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C++/C++ string help


Hi, I have to write a program in which I ask the user to input a string, with a limited range, and then take that string and print out any characters within what was written that are digits. I have been trying to work with the isdigit() function yet I have been having a lot of trouble. I was hoping that you could help me.

I added an attached file with what I was attempting to do, and at what point I wasn't sure how to continue.

There are a few things to keep in mind here.

Your string sentenceString[100] is an array, in other words a series of 100 characters. You will need to look at each element to determine if it is a digit or not - there is no way to skip this part.
When you need to look at an individual part of an array, you need to specify which member of the array you want.
You also have to remember that the first element of your array is always number 0, so if it is a 100 element array, as in your string here, they are numbered 0-99.

To try to make this clearer, let's step through the first part of your program. When run, it will ask the user to enter something. Now, suppose I enter:
I am going to see how this works.

The program has now set aside memory of 100 bytes, and in place 0 - the beginning - it has an "I",
in place 1 it has a white space, place 2 an "a", place 3 an "m", et cetera, so it looks like this:

I am going

So your challenge here is to set up a loop, one that looks at each character in the array in turn, and if it is a digit, prints it to the screen.

I am not going to give you all of the code here, of course - you will have to work this out. But I will give you some starting places.

First, make sure you are using an editor or compiler that shows you as much information as possible while you are writing and compiling! I don't usually work with Visual Studio, so I don't know if it as helpful as any other compiler out there, but I suggest trying some others to see if they are any more helpful to you as you write. There are several good options out there.

Second, make sure you have included the iostream library at the top of your code. You probably did, but it doesn't show in your screenshot. It might be included automatically in that compiler, but if not, you need to type this BEFORE the main():

#include <iostream>

No semi-colon needed there.

Next, you have set up a conditional:

if (isdigit(sentenceString[]));

In place of this, you need to set up a loop, to check each element of the array to see if it is a digit or not, and if it is, print it to screen. Keep in mind that you have to refer to each element individually - so for instance the first one would be sentenceString[0], the second one sentenceString[1], etc. To make the loop work, use a counter variable in place of a number. For example:

for (int i=1; i<20; i++)
   cout << i << "n";

This simply defines integer i, prints to screen the value of i and a carriage return, and then loops it until i reaches the value 20.

Now, to make this work with your program, you might want to use the actual character count of what someone typed in. You can do this with the command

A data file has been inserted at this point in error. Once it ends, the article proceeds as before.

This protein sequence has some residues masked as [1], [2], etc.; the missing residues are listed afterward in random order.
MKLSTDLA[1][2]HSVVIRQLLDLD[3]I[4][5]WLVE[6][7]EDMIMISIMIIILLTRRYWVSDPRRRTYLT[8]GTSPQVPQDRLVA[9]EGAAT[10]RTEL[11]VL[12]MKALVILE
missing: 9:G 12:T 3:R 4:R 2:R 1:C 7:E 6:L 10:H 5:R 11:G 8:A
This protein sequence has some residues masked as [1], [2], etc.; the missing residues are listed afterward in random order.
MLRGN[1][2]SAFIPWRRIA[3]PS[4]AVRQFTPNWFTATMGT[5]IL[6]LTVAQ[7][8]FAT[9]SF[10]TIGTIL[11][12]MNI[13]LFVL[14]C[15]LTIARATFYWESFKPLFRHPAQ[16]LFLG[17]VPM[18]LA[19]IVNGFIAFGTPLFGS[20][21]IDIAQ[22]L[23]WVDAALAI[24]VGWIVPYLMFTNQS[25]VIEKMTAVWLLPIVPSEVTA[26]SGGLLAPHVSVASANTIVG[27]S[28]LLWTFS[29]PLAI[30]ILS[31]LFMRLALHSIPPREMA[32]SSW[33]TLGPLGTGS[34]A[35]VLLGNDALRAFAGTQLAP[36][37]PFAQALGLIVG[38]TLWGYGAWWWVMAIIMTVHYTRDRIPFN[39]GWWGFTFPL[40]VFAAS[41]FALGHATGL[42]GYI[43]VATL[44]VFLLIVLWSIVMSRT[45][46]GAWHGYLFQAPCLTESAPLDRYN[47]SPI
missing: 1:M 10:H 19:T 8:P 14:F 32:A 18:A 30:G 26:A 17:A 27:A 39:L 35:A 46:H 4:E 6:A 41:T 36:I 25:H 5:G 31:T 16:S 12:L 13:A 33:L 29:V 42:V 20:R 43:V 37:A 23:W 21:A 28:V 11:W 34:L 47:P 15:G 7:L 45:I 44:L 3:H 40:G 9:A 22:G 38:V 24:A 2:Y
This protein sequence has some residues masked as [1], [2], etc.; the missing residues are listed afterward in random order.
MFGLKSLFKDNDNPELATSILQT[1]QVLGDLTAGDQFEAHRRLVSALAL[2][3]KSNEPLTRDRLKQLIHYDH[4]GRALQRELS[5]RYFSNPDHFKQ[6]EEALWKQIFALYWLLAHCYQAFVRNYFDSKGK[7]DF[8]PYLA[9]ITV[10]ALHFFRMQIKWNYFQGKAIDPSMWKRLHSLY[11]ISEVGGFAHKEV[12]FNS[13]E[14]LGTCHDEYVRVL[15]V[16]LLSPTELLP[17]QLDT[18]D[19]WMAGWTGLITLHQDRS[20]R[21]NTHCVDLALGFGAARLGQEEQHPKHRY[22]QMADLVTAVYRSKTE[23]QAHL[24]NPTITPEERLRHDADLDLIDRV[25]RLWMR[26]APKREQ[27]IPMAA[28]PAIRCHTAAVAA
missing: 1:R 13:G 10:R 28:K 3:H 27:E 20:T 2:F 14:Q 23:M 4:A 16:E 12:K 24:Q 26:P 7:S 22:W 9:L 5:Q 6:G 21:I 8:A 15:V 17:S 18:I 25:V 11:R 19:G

In your program, define an integer for the length of the input string. Then, after the input, set this integer equal to that string length:

int length = 0;
char sentenceString[100] = "";
cout << " Please enter a sentence, tell me a story if you wish. n";
length = cin.gcount();

Now you can use the length variable to control your loop.

I want to point out here that you don't want "These numbers were found: " printing to the screen every time a digit is found, so put that before the loop.
Now, for an extra challenge, see if you can get it to print consecutive numbers without a carriage return. So if I were to enter:

Where4 art 101 Per7e?

it would read out:

These numbers were found:


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Oshi Jager


I can: - help debug code, or make it more efficient - help with concepts, key terms and commands, and object design/inheritance - give suggestions for subroutines or object calls - suggest overall organization techniques and/or data organization I have a fairly good concept of program flow, so if you have ideas, but don't know how to get started... I've had to do a lot of that, and I can help.


Primarily, 36 units in Computer Science at university. Also, I started programming games in C and C++ back when the Commodore 64 was the best game machine out there, and that makes me old... for those of you who don't know the reference. I have intermittently kept up with my programming, so try me out.

As of 2 years ago: Association for Computing Machinery (ACM)

Related classes at Cal State University: - Object Oriented Programming (3 units) [basically C/C++] - Database Design and Implementation (3) [all theory and SQL oriented] - Discrete Mathematics (3) [pure theory] - Computer Organization (3) [cpu functionality and programming] - Data Structures (3) [in C++, but also in general theory] - Computer Architecture (3) [the PC from top to bottom] - Java Programming (3) - Programming Languages (3) [history] - Telecommunications and Networking (3)

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